There have, of course, been studies about the effects of the Internet, Facebook, and other online applications. Some have found that we are suffering negative effects (see, for example, the previous blog post “Has your brain been Googled?“). But one of my iGoogle science widgets informed me about a forthcoming article in International Journal of Networking and Virtual Organisations reporting on research suggesting “that students’ online social networking directly influences social learning and can positively influence academic learning.” Students surveyed about their use of Facebook “reported that Facebook allowed them to connect with the faculty and other students in term of friendship/social relationship, provide comments to peers/share knowledge, share feelings with peers, join Groups established for subjects, collaboration: notification, discussion, course schedule, project management calendar and to use educational applications for organizing learning activities.”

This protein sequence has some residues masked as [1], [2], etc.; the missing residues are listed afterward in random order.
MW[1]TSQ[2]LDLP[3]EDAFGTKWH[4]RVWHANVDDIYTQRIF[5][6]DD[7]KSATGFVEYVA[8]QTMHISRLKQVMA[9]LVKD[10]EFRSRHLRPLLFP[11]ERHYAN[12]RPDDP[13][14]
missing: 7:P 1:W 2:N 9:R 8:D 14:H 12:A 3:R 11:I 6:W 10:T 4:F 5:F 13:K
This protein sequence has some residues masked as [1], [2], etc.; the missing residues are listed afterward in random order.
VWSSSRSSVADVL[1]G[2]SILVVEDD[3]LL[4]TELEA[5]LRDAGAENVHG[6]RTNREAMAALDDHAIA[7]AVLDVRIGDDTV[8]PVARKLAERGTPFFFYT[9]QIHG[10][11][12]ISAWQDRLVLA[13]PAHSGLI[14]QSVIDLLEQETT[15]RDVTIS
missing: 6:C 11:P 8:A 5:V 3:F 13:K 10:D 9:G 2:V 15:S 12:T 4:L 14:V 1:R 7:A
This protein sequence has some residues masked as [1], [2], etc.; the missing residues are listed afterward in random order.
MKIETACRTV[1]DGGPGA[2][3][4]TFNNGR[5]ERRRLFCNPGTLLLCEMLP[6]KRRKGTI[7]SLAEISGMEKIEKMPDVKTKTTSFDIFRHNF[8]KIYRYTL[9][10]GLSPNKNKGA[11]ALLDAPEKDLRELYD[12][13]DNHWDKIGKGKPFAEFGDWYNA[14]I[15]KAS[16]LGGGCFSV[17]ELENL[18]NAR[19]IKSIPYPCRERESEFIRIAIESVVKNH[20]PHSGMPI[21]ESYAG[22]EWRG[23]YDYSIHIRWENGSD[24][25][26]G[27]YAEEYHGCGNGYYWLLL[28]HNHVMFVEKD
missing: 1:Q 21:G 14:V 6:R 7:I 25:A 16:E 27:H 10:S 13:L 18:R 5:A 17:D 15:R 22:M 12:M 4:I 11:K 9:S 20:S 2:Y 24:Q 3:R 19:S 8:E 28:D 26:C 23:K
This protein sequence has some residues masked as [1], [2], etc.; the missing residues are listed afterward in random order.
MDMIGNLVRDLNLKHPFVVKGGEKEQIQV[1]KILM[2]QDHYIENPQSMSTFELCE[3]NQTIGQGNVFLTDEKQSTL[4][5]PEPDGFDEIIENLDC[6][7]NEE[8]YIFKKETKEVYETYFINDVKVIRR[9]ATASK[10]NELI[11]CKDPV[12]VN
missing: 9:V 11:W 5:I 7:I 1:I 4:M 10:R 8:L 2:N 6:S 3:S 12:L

Would you like to learn more? Search the Library’s article databases to find articles such as “Lolita, Facebook, and the third space of literacy teacher education” (Educational Studies: Journal of the American Educational Studies Association, Jan. 2010, vol.46:no.1, pp.67-84), which describes preservice teachers creating a Facebook profile for the main character of a novel; “Students’ and teachers’ use of Facebook” (Computers in Human Behavior, Mar. 2011, vol.27:no.2, pp.662-676), which reviews “current published research studies focusing on the use of Facebook by students and teachers;” and “Modeling educational usage of Facebook” (Computers & Education, Sept. 2010, vol.55:no.2, pp444-453). Search HALCAT, Harold Andersen Library’s catalog, for books such as Social networking> (3rd-floor Main Collection, HM742 .S629 2011), which includes a chapter on “IV. Tweeting is fundamental : Social media in the schools.”
Please ask a librarian for assistance with finding materials.